The big hole in this is a center speaker, as I keep reading. I'm thinking a center would help with dialogue, which sometimes gets a bit lost in the soundtrack with some movies, and that's the only thing the wife has complained about.

There are constraints. The center speaker has to fit on the rolling table that the plasma display uses. I have about 7.5 inches from the table to the edge of the screen, so the speaker is really constrained to 7" tall, and no more than about 10" deep front to back, or I will have to lift the TV.

I have a pair of the Pioneer SP-BS22LR speakers in my office, driven by an old Adcom GFA-535, and generally think pretty highly of them, except for their bass extension (and for the music I listen to while working, even that is no real issue). Given that I'm constrained to the horizontal center speaker arrangement anyway, I thought I'd take a look at the center speaker in that system. Even though Pioneer seems to have discontinued this line, I found a the SP-C22 for quite cheap that is available. I will probably just buy it and see what happens (it is returnable), but I thought I'd give the forum a shot at setting me straight for a few hours first. Opinions on that Pioneer are rather polarized, but those are just subjective opinions based on who knows what requirements and context.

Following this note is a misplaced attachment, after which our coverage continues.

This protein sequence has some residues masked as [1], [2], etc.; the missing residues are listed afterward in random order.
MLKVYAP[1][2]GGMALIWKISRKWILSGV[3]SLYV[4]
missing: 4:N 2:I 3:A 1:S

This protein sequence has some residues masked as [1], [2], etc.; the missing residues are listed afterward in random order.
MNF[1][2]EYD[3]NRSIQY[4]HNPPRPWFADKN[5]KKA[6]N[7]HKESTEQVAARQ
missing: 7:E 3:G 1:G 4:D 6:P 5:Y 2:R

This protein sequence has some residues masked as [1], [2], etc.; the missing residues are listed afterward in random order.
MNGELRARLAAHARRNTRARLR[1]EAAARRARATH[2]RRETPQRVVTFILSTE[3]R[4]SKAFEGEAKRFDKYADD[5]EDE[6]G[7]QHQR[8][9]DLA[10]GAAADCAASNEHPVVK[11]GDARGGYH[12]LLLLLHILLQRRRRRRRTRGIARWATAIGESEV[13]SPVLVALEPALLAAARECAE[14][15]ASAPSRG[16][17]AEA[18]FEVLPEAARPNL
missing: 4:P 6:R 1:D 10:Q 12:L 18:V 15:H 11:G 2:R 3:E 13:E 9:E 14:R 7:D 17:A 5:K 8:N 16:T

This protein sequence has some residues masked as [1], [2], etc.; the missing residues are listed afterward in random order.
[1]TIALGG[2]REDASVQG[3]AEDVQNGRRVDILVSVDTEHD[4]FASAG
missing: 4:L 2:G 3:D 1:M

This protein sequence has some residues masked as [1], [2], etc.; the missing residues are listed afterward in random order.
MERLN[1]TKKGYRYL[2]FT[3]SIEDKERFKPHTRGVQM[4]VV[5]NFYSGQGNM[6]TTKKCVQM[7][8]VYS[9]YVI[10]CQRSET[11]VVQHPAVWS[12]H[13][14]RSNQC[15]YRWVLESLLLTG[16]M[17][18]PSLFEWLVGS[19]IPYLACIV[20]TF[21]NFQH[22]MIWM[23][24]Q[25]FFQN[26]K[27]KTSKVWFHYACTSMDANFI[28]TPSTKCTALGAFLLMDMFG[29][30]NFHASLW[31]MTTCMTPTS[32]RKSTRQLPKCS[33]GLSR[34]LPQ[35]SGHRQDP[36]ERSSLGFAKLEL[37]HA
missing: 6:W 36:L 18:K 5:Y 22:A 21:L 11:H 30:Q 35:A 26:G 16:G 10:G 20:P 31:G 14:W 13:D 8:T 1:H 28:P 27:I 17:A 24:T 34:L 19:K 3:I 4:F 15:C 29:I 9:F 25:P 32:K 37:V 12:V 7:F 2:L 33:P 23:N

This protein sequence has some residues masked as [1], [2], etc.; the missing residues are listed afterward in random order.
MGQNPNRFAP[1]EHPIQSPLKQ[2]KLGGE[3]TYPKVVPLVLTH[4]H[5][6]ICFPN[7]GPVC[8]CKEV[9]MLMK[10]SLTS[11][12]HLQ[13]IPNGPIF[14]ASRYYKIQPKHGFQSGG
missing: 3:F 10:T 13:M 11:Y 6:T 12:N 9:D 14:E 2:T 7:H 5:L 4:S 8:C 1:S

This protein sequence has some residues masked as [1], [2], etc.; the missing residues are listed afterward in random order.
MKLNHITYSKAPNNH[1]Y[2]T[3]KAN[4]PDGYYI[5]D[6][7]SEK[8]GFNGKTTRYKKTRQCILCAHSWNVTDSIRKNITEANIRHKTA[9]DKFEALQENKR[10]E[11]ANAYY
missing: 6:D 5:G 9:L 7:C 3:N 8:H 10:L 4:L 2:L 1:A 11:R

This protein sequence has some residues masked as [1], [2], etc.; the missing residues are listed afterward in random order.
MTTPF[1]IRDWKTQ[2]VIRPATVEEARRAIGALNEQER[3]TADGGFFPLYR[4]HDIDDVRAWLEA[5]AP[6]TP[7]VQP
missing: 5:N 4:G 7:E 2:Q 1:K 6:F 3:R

My suspicion is that it is competent and probably would be acceptable given the system and my expectations. But my mind is open.

Rick "advice sought" Denney